Atmel AT32UC3
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Introduction

Literature

Chapter 1: Start

Chapter 2: Clocks

Chapter 3: Port

Chapter 4: Interrupt

Chapter 5: Timer

Chapter 6: Real Time

Chapter 7: Serial Link

 

Introduction

The lessons on the Atmel AT32UC3 is work in (some) progress. It has been started because of the quite opaque library, Atmel supplies, and which is based on a concept of plugging pieces of software together without the user really needing to know what it contains. This is acceptable as long as one does not try to adapt the processor to special needs down to, e.g., the peripheral register or if one needs to write assembler code in a C-program for speed or convenience reasons.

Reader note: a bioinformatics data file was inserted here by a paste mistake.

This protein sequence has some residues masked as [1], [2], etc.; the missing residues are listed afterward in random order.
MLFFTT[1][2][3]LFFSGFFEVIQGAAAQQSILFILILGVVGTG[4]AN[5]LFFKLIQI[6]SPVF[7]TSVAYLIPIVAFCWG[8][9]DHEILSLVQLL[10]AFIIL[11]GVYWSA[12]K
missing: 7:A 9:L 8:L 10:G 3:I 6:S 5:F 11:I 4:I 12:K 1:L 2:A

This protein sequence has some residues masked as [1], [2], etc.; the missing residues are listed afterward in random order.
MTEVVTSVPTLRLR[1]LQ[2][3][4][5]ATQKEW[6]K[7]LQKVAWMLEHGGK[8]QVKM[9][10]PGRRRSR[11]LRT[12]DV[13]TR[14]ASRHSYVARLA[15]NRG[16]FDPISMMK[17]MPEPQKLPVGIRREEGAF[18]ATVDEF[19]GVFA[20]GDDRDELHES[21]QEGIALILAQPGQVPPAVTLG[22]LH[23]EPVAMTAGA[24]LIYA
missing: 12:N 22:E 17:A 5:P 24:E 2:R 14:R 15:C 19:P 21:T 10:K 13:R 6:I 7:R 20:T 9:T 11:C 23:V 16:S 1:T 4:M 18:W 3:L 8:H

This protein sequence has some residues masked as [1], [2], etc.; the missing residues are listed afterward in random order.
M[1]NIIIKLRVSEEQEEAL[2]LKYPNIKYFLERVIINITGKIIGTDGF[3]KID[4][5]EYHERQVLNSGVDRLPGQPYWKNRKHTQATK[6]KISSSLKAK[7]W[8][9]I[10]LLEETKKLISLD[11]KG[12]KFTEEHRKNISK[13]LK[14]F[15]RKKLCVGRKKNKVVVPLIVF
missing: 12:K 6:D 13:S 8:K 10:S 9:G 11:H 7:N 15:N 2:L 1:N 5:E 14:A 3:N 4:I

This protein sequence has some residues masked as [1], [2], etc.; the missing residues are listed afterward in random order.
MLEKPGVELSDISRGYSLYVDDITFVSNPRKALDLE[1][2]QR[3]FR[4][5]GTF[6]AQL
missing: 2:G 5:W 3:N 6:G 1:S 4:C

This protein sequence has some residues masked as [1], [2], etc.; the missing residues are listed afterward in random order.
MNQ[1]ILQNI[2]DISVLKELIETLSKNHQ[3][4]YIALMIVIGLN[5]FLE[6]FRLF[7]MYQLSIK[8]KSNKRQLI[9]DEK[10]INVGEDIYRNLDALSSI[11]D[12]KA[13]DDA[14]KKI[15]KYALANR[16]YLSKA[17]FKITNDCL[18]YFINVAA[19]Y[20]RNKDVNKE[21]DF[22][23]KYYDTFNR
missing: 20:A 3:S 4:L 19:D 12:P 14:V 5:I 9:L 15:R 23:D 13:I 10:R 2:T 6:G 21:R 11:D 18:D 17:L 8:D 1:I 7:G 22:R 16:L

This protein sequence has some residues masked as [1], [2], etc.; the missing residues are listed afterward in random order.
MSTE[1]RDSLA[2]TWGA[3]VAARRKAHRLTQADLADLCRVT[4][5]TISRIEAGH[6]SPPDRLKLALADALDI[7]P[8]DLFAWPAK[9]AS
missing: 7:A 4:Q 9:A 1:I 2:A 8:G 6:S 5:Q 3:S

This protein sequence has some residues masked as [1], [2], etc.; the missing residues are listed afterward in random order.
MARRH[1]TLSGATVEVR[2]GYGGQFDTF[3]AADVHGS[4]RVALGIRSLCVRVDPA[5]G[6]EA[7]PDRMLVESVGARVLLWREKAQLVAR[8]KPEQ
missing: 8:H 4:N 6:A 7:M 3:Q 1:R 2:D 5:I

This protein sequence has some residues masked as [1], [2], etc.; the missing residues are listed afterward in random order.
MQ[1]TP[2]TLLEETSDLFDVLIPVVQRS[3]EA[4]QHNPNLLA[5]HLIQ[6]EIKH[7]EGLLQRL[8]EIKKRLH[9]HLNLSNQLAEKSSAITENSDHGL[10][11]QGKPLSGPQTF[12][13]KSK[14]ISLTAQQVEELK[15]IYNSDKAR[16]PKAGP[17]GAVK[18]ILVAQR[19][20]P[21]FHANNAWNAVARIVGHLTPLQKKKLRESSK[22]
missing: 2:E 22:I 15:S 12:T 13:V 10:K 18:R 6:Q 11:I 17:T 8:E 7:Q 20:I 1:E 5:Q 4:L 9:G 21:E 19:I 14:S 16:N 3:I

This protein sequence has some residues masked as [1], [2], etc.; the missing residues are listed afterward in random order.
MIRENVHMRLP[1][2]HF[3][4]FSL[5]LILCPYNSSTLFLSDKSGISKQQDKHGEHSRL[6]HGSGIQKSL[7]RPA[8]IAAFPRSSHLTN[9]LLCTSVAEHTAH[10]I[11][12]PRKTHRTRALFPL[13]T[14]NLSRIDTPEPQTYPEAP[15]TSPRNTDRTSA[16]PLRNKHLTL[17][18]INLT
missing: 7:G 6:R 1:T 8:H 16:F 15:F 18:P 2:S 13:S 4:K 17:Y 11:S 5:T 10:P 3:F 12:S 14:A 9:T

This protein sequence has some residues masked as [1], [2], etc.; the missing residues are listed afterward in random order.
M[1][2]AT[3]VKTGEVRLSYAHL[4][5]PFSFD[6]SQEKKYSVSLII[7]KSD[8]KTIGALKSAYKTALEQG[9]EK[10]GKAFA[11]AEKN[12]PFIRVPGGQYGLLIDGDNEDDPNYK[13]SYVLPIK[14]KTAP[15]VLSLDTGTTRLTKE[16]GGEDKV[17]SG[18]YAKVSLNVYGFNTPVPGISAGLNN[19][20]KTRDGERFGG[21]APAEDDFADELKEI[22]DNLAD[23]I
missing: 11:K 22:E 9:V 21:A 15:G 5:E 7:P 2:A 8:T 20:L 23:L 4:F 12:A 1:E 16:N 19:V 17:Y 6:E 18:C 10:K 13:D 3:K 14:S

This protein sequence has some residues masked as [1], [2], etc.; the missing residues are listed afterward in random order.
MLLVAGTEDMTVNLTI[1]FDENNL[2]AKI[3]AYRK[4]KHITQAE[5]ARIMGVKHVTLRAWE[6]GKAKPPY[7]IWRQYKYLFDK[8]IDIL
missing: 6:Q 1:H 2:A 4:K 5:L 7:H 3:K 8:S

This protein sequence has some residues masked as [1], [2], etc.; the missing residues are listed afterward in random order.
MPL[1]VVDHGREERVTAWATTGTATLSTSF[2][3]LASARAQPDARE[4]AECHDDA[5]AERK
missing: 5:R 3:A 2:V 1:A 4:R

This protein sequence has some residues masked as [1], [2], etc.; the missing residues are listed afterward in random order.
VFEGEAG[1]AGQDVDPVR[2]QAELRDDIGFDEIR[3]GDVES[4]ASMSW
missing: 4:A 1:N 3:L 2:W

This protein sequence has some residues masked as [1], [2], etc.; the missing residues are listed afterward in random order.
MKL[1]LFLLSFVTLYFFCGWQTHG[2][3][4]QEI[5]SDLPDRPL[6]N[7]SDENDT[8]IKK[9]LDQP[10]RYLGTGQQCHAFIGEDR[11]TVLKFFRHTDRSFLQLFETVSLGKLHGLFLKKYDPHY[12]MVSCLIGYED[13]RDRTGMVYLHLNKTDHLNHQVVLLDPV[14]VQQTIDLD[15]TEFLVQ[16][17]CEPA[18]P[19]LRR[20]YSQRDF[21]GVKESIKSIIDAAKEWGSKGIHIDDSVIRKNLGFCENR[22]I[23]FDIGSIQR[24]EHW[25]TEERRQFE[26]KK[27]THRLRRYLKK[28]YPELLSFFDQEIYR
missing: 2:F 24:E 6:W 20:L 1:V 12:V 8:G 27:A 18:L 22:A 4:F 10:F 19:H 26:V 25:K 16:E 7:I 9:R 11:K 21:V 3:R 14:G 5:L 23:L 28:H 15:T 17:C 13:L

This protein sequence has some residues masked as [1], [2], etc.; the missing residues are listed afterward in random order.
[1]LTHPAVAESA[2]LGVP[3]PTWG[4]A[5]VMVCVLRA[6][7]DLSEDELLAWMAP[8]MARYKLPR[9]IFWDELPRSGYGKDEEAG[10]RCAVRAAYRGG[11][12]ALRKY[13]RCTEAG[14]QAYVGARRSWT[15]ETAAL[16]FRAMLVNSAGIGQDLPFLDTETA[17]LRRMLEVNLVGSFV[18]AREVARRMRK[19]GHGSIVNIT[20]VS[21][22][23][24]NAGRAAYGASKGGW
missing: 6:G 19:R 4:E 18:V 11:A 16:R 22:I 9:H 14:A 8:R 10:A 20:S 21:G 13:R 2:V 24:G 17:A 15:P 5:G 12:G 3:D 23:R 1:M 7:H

Even though the header files and the GNU Toolchain are available for Linux, there is no easy way anymore to do development programs in a Linux IDE and to debug them - there is no support anymore for the AVR Eclipse plugin or for the AVR32 of Atmel. So one has to switch to Atmel Studio under Windows. Besides Windows, this choice has another downside: there is no template or option for a 32-bit assembler program, just 8-bit is offered. So if one does not want to go back to the basics and do command line programming or create templates, one has to stick with assembler programs embedded in C-programs. For most of us, this is an acceptable development environment.

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